----------------------------------------------------------------------------------------------------------------
                                                                                                     Cost per
                    Action                                 Labor cost               Parts cost        product
----------------------------------------------------------------------------------------------------------------
Replacement...................................  1 work-hour x $85 per hour = $85             (*)           * $85
----------------------------------------------------------------------------------------------------------------
* The FAA has received no definitive data on which to base the parts cost estimates for the replacements
  specified in this AD.

Authority for This Rulemaking

    Title 49 of the United States Code specifies the FAA's authority to 
issue rules on aviation safety. Subtitle I, section 106, describes the 
authority of the FAA Administrator. Subtitle VII: Aviation Programs 
describes in more detail the scope of the Agency's authority.
    The FAA is issuing this rulemaking under the authority described in 
Subtitle VII, Part A, Subpart III, Section 44701: General requirements. 
Under that section, Congress charges the FAA with promoting safe flight 
of civil aircraft in air commerce by prescribing regulations for 
practices, methods, and procedures the Administrator finds necessary 
for safety in air commerce. This regulation is within the scope of that 
authority because it addresses an unsafe condition that is likely to 
exist or develop on products identified in this rulemaking action.

Regulatory Findings

    This AD will not have federalism implications under Executive Order 
13132. This AD will not have a substantial direct effect on the States, 
on the relationship between the national government and the States, or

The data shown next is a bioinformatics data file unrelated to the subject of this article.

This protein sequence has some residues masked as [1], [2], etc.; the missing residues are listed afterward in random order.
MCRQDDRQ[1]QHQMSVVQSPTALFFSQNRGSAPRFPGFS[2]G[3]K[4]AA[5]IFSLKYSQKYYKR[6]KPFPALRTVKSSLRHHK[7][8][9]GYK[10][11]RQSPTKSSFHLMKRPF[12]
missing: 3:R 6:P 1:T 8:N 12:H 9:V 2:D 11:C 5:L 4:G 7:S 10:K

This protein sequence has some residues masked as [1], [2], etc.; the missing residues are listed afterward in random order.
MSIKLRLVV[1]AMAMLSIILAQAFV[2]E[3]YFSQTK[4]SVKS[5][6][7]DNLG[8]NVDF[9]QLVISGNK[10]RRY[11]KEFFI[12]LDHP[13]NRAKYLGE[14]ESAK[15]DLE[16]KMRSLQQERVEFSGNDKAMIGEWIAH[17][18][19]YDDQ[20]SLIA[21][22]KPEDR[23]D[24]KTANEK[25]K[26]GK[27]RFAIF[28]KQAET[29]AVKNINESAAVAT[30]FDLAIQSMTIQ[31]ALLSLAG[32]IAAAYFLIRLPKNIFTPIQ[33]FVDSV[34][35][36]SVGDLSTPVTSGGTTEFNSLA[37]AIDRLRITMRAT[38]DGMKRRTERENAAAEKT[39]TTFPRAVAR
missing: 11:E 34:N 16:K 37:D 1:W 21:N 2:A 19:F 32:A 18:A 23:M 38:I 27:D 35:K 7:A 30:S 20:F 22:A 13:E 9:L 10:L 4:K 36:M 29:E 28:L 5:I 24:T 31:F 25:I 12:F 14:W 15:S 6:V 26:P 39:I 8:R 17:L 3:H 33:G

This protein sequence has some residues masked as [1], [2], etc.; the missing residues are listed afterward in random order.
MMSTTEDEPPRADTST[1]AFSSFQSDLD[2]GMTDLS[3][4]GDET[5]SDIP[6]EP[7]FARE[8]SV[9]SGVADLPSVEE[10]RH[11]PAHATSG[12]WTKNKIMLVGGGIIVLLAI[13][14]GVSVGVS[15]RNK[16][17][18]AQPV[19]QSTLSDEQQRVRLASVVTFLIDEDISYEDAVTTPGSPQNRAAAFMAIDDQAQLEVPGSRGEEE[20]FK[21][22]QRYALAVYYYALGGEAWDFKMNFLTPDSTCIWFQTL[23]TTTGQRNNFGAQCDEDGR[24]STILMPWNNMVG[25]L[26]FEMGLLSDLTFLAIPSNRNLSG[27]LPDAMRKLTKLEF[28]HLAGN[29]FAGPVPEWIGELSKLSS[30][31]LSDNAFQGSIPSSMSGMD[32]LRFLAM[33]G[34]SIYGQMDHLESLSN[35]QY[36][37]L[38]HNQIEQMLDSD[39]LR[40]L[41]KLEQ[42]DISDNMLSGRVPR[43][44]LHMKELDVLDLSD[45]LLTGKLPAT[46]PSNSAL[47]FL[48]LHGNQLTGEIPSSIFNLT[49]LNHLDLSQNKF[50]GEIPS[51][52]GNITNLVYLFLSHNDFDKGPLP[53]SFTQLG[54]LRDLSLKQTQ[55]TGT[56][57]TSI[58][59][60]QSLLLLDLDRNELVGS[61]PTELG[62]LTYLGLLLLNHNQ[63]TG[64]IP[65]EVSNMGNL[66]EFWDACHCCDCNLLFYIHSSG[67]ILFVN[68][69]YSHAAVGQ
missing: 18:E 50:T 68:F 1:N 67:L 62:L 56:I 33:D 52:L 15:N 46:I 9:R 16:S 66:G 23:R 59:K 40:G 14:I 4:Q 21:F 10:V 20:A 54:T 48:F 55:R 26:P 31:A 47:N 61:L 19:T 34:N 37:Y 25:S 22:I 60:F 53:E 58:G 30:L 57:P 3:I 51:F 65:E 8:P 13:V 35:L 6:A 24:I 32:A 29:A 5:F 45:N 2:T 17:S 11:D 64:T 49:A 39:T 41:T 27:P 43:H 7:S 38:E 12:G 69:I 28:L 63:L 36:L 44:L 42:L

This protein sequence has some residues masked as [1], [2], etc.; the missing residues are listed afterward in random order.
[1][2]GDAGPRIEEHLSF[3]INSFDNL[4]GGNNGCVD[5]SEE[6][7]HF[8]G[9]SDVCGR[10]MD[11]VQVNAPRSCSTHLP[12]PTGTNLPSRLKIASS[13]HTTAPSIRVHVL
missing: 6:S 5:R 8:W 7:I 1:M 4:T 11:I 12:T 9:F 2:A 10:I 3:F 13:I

on the distribution of power and responsibilities among the various 
levels of government.
    For the reasons discussed above, I certify that this AD:

[[Page 20442]]

    (1) Is not a ``significant regulatory action'' under Executive 
Order 12866, and
    (2) Will not affect intrastate aviation in Alaska.

List of Subjects in 14 CFR Part 39

    Air transportation, Aircraft, Aviation safety, Incorporation by 
reference, Safety.

Adoption of the Amendment

    Accordingly, under the authority delegated to me by the 
Administrator, the FAA amends 14 CFR part 39 as follows:

PART 39--AIRWORTHINESS DIRECTIVES

0
1. The authority citation for part 39 continues to read as follows:

    Authority: 49 U.S.C. 106(g), 40113, 44701.


Sec.  39.13  [Amended]

0
2. The FAA amends Sec.  39.13 by:
0
a. Removing Airworthiness Directive (AD) 2021-02-19, Amendment 39-21402 
(86 FR 10171, February 19, 2021); and
0
b. Adding the following new AD:

2021-08-19 The Boeing Company: Amendment 39-21513 ; Docket No. FAA-
2021-0307; Project Identifier AD-2021-00407-T.

(a) Effective Date

    This airworthiness directive (AD) is effective May 5, 2021.

(b) Affected ADs

    This AD replaces AD 2021-02-19, Amendment 39-21402 (86 FR 10171, 
February 19, 2021) (AD 2021-02-19).

(c) Applicability

    This AD applies to all The Boeing Company Model 787-8, -9, and -
10 airplanes, certificated in any category.

(d) Subject

    Air Transport Association (ATA) of America Code 26, Fire 
protection.

(e) Unsafe Condition

    This AD was prompted by reports of multiple incidents of torn 
decompression panels being found in the bilge area and the 
determination that additional airplanes are subject to the unsafe 
condition. The FAA is issuing this AD to address the possibility of 
leakage in the bilge area, which could, in the event of a cargo 
fire, result in insufficient Halon concentrations to adequately